Let me tell you about the time I broke into my parents’ home
My parents celebrated their 25th wedding anniversary while I was a senior at Milligan. Kevin was a freshman at Anderson. So both of us were out of town at the time. Throw in the end-of semester projects and preparations for finals and it looked like we were not going to be able to do anything special for my parents’ silver anniversary until sometime during Christmas break.
Appearances can be deceiving though.
With the help of Grandma and Grandpa Craig, we were able to pull of what had to be the biggest coup in Todd family history. It was definitely one for the record books and it took a whole lot of effort from a whole lot of people to pull this thing off. But they did. And it was fabulous. It’s amazing how a plan comes together. Because of all the planning and uncertainty and moving parts and potential for disaster, I believe this was the biggest surprise I was able to pull off. It was an even bigger surprise than when I proposed to Christy.
Before we go much further, I want to remind you of one very important thing: context. This was 15+ years ago. The Internet was still very young and not readily accessible. Yahoo looked like this. Google didn’t even exist. Very few people had cell phones. And if they did have them, they weren’t much smaller than Zack Morris’s.
And texting? I don’t even think we’d ever heard of such a thing.
I know. We were in the dark ages of communication technology. How did we ever get in touch with all those people in Evansville when we lived 8 and 4 hours away from everyone? Why, snail mail, of course! Grandma and Grandpa Craig printed up a bunch of invitations and we mailed them to family, friends, neighbors…anyone we thought might want to celebrate this momentous day with my parents. We may or may not have even invited the local fire department, police department, and area bridge clubs. OK, we didn’t. But let’s just agree that we invited a whole lot of people.
So after inviting almost all of Vanderburgh County, we had to use all of our creative energy to pull this thing off. I remember talking up my concern about the upcoming finals and how I was going to be spending the weekend camped out in the Library in preparation for them. Friday and Saturday were going to be nothing but study days for me. My cover had been established. Mom and dad had no idea that Christy and I were driving up to Evansville that Friday. They had no idea that Kevin, Christy, and I would be sleeping at Grandma and Grandpa Craig’s that evening.
We had recruited some family friends to take mom and dad out of town for the morning and afternoon on Saturday. Once they were on the road, they had to make a quick emergency stop. I don’t remember what the excuse was, but they had to stop so they could call to let us know that the coast was clear.
Then we broke into my parents’ house.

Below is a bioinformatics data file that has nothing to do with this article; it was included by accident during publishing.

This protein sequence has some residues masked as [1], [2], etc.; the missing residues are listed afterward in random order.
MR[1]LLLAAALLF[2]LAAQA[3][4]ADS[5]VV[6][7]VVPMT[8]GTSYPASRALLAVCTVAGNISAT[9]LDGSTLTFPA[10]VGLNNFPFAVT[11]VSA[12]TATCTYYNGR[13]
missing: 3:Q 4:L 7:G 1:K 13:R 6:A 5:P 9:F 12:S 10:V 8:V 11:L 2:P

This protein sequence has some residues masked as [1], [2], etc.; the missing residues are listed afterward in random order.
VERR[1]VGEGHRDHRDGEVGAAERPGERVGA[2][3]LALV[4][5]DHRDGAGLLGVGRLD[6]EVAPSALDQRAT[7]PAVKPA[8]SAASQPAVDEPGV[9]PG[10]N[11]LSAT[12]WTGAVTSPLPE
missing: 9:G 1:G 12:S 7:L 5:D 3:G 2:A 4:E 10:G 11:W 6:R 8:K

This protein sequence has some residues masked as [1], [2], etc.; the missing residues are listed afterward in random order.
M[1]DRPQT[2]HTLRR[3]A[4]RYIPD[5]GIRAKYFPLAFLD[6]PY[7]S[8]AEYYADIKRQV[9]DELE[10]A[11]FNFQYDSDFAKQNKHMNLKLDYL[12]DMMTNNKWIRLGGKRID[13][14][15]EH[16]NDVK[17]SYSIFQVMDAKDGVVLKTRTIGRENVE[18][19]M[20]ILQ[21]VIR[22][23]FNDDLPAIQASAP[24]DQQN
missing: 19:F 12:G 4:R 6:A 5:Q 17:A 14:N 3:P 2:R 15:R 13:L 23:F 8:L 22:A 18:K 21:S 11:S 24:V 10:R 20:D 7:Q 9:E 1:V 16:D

We grabbed whatever bags looked like they might contain gifts and gently tossed them into one of our bedrooms. Because I like to keep surprises a surprise, there was no peeking at the potential gifts. We furiously cleaned and scrubbed and cleaned as quickly as possible, hoping to make the house as spotless as possible. Grandma was worried (and rightfully so) that Mom would be mortified if she knew a bunch of people were at her house and the house wasn’t clean. That would’ve been a surprise of a completely different sort.
As we cleaned, we began preparing the food. Grandma had ordered an anniversary cake from Donut Bank, the same baker who had made their wedding cake. The wassail was simmering on the stove. And in a very short amount of time, we had my parents’ house transformed. We were ready to party like it was 1999.
We had a shuttle system established. People parked around the block or in the nearby church parking lot. We would shuttle them to the house. That way there wasn’t any chance of Mom or Dad accidentally recognizing one of the cars, which could potentially ruin the surprise. Once everyone arrived, we gathered in the Dining Room and we waited.
OK. Most of us were patient. I really wasn’t that patient. I was anxious. I couldn’t wait for the surprise to unfold.
As their friends’ car pulled up, Mom and Dad got out of the car. The tightly-packed room fell silent as they approached the front door. Because of the layout of the house’s main level, we could not see the door from the Family Room. And they could not see us. My body tensed as we heard the door open. I couldn’t believe we had actually pulled it off.
Mom and Dad were talking about something as they opened the front door. Then, mid-sentence, Mom said, “Wow. Something smells good.” She could smell the wassail as it simmered. I asked her about this later and she didn’t think anything of it at the time.
Then she turned the corner into the Dining Room. Dad trailed closely behind, still out of sight. As she rounded the corner, she saw us.
I wish I had thought to have a camera with me because the look on her face was priceless. She screamed and ran back around the corner. She whispered to Dad, “There are people in our house.” Then they both came around the corner together and they were greeted with a giant
“Surprise! Happy anniversary!”
And she didnt’ faint. I really did think Mom was going to faint. I’m sure glad she didn’t!
We had a great time with Mom and Dad, surrounded by family and friends. It was a magical evening. And I still can’t believe we managed to keep the event a secret.
So the pressure’s on our kids. What are they going to be able to do for us when we celebrate our 25th? I think we’ve set the bar pretty high. Fortunately, they have a few years to get things together. They might want to start planning now so there isn’t any pressure a decade from now.
This post was inspired by #ThinkKit’s post-a-day in December initiative, presented by Smallbox. Today’s prompt: Don’t look….it’s a surprise! Yes, I deviated from the prompt just a little bit. But that’s OK. This story must be told.